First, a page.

The Court of Public Opinion

If I were a referee right now I think I might be throwing some flags and assessing some penalties for piling on in the case of recent allegations against Sparboe Farms.

Mercy for Animals outdid themselves this time, orchestrating the release of their “undercover investigation” video through ABC and Good Morning America.  The result was McDonalds, Target and other corporate clients throwing Sparboe under the bus.

Add to that the subsequent warning letter from the Food and Drug Administration citing “serious violations.”  The release of the video and the issuance of the letter may have been coincidental, but one certainly is left to wonder about the timing.

Are there major production issues at the Sparboe facilities?   That remains to be seen, but that’s not so much the issue here.  The question is why must standard regulatory channels be bypassed in favor of public pillory by the national media?  The simple answer is corporate image – the same reason for the actions taken by McDonalds and company.  I’m not sure animal welfare has much to do with it.

Vet student Nicole Wyatt, a vegetarian, recently penned a very insightful op-ed piece for the Minneapolis Star Tribune entitled Which came first: Factory chicken farm or egg demand?  I encourage you to read the article which opens with a very pertinent observation.

We have become an urban society divorced from the practical consequences of our food-supply needs.

With the stepped-up scrutiny of layer housing which has already resulted in the cozying up of the United Egg Producers with the Humane Society of the United States, let me offer a possible scenario based solely on personal observations.

  • Intense pressure by animal welfare groups leads to cage-free production methods that are more expensive and less productive for the grower.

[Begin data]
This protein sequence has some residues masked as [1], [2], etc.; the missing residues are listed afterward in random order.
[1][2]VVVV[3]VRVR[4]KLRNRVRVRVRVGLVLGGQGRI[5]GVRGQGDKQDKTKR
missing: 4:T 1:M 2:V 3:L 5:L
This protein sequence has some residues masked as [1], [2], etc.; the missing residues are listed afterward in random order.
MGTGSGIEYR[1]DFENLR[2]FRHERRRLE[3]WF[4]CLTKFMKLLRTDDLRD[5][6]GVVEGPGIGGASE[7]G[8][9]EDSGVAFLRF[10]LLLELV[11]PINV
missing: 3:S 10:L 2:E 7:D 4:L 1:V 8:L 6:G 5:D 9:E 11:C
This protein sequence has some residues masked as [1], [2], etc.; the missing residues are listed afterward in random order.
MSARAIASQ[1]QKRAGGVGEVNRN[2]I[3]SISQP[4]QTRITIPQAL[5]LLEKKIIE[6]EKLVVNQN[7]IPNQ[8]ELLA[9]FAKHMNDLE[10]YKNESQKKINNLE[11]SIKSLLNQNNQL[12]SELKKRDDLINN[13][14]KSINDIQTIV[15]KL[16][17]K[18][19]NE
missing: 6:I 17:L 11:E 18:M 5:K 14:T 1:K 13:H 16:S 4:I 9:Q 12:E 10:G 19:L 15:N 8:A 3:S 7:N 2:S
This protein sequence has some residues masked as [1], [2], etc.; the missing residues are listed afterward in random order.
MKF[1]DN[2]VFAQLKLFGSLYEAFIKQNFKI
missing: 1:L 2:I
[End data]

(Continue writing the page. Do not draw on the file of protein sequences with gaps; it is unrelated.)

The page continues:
• The increased cost is passed along to the consumer, possibly making eggs a less-affordable protein source.
  • Higher egg costs in a down economy reduce demand which leads to further price hikes and inevitable business closures and bankruptcies.
  • Animal Welfare groups, whose true agenda is not animal welfare but veganism and the elimination of animal agriculture, get what they want and the world gets a little hungrier.

Just a little something to think about, since we’re talking about public opinion.


About raybowman

church of Christ elder, farmer, grandad, agriculture writer and broadcaster

Posted on November 25, 2011, in Uncategorized. Bookmark the permalink. 4 Comments.

  1. The biggest question I have – which supports your statements – was if hen welfare was so important why didn’t McDonald’s and Target choose the cage free version? After all it was McD’s pressed to adopt cage free, saying they would then earlier this year saying there was no difference and they wouldn’t. Yet both could have ordered and used cage free organic eggs from the same supplier and weren’t. Why? Perhaps because food politics is more important than hen welfare. They aren’t calling me.

  2. Phrasing this as the price of eggs going up isn’t painting the whole picture. Not only will the price of eggs go up, the price of every single thing made with eggs will go up. Prepare to pay more for: donuts, breaded foods, cake and cake mixes, cookies, pasta, anything with icing, mayonnaise, ice cream, marshmallows, anything cooked in batter, merringue, muffins, pretzels, pudding, breakfast cereals, french toast, omelettes, tartar sauce, waffles, certain breads, bouillons, pasteurized liquid egg product, meatloaf, some salad dressings, some wines, some soups, pancakes, bagels, cosmetics, shampoos, pharmaceuticals, some vaccines…

    Does anyone really believe we need for the price of food to increase more right now?

  1. Pingback: Activism in Action « Bellbottom Farm

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